The US housing market is still in a frenzy as pandemic-induced demand intensifies a longstanding housing shortage. In October, the number of existing homes sold across the country rose by almost 1% even as home prices kept increasing. The strong market builds equity in consumers homes, prompting them to feel better about their finances and spend more money. Closeouts have been popular not only as overstock buyers and surplus liquidators are willing to spend more, but homes need to be furnished. Businesses wanting to sell excess inventory have a large market of consumers looking to buy liquidation stock. After 15 straight months of rising prices, the median price for a home in the third quarter of 2021 hit $404,700, up nearly 20% from the year before.
Home prices appreciated by four to five percent per year from 2013 through the first half of 2020. Again, this lead to closeouts and overstock inventory selling well as consumers had an appetite to buy liquidation stock and wholesale liquidations.Surplus liquidators specializing in aftermarket and excess merchandise discovered the pandemic actually drove sales, rather than slowed sales. This was a fairly stable era for the economy and interest rates, but with decelerating population growth. (Population helps drive demand for housing.) In the summer of 2020, though, housing prices began accelerating. Homeowners often shop discount stores to buy liquidation stock, overstock merchandise and discontinued inventory.
Low mortgage rates drove this housing boom in late 2020 and early 2021. The Federal Reserve poured newly printed (virtually printed) dollars into the financial system, driving interest rates down. Mortgage rates were a little slow to fall at first, but by July 2020 had hit 3.0%, an all-time record low. As more people bought houses, there was demand for closeouts and home décor liquidations to fill all the homes.Businesses that need to sell excess inventory have little resistance to selling off old inventory and surplus to individuals needing closeout merchandise. Surplus liquidators opened new stores, had warehouse sales and organized liquidation sales to the public to meet the demand.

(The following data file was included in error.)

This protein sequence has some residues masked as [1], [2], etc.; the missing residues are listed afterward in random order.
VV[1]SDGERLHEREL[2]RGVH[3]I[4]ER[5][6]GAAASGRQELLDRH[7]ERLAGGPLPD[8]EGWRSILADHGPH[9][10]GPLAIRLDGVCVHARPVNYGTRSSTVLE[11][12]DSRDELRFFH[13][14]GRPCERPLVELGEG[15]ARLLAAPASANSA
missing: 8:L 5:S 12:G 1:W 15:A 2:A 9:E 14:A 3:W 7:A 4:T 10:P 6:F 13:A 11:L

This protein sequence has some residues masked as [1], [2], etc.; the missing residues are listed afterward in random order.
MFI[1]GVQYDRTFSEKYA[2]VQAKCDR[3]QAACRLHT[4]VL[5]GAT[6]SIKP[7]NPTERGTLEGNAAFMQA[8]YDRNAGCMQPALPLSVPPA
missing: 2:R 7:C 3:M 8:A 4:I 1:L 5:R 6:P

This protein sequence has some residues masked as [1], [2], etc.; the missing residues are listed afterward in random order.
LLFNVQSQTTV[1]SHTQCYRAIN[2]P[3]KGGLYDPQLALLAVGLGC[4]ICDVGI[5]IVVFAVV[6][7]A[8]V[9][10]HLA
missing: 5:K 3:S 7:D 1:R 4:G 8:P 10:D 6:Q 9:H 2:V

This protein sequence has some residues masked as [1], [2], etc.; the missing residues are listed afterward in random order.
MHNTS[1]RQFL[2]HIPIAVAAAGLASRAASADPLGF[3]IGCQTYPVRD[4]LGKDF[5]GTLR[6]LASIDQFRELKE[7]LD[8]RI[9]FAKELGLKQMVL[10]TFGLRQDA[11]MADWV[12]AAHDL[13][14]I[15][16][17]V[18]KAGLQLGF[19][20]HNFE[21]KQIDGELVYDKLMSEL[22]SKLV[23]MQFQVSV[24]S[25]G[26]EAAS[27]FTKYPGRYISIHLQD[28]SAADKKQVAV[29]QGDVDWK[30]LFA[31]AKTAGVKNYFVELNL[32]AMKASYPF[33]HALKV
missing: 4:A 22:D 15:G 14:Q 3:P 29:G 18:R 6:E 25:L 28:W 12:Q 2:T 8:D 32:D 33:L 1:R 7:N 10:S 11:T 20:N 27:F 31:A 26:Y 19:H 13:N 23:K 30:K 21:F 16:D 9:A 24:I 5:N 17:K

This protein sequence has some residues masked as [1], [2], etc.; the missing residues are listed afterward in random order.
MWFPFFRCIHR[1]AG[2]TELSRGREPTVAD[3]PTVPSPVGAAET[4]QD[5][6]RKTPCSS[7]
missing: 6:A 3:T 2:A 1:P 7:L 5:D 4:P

Today’s housing situation has its roots in the last boom-bust cycle, Murphy said: “The context here to this current housing moment is that we were still recovering from the 2008-2009 foreclosure crisis,” when property values plummeted. Some data suggests the seeds were sown even earlier than the last housing crash: Over the past two decades, the National Association of Realtors identified what it called an "underbuilding gap" of between 5.5 million and 6.8 million housing units since 2001. Retailers were forced to buy up liquidation stock, closeouts and discontinued merchandise. If you ever wanted to know how to liquidate inventory, this was a great opportunity. Closeout liquidators specialize in buying unwanted inventory from importers who have too much merchandise or are shutting down their 3PL warehouse.
Today, nearly all of the new homes being built are aimed at the upper echelon of home buyers. The National Association of Home Builders found that of all the new single-family homes built last year across the U.S., none were priced below $100,000. A mere 1 percent fell in the range of $100,000 to $150,000.
The real estate market has emerged as a boom for sellers and a source of worry for buyers in the middle of this epidemic. Home prices have been increasing in the mid-single digits for many years. Recent double-digit price rises reflect the convergence of exceptional demand and chronically low supply. As consumers feel better about their personal finances they spend more on excess merchandise and closeouts. Some big box retailers benefiting from housing prices are TJ Maxx, Burlington Coat Factory and Ross Stores. Prices are increasing as a result of enough money on the sidelines and very low mortgage rates. The improving economy and the approaching peak home buying years of millennials are driving a residential housing boom. Liquidation buyers and wholesale surplus buyers should be kept busy. Closeouts are always available in a healthy economy as importers need to get rid of old inventory and make room for new merchandise in the warehouse.
Will the housing Market Crash in 2022? Probably not. The home price growth in the United States will “moderate” or slow down in 2022. With 10 years having now passed since the Great Recession, the U.S. has been on the longest period of continued economic expansion on record. As discount retail stores like Walmart and Costco do well, buyers for closeouts and closeout liquidators should also do well. Companies that liquidate inventory will be in demand. The housing market has been along for much of the ride and continues to benefit greatly from the overall health of the economy. However, hot economies eventually cool and with that, hot housing markets move more towards balance. Housing market forecasts are essentially informed guesses based on existing patterns.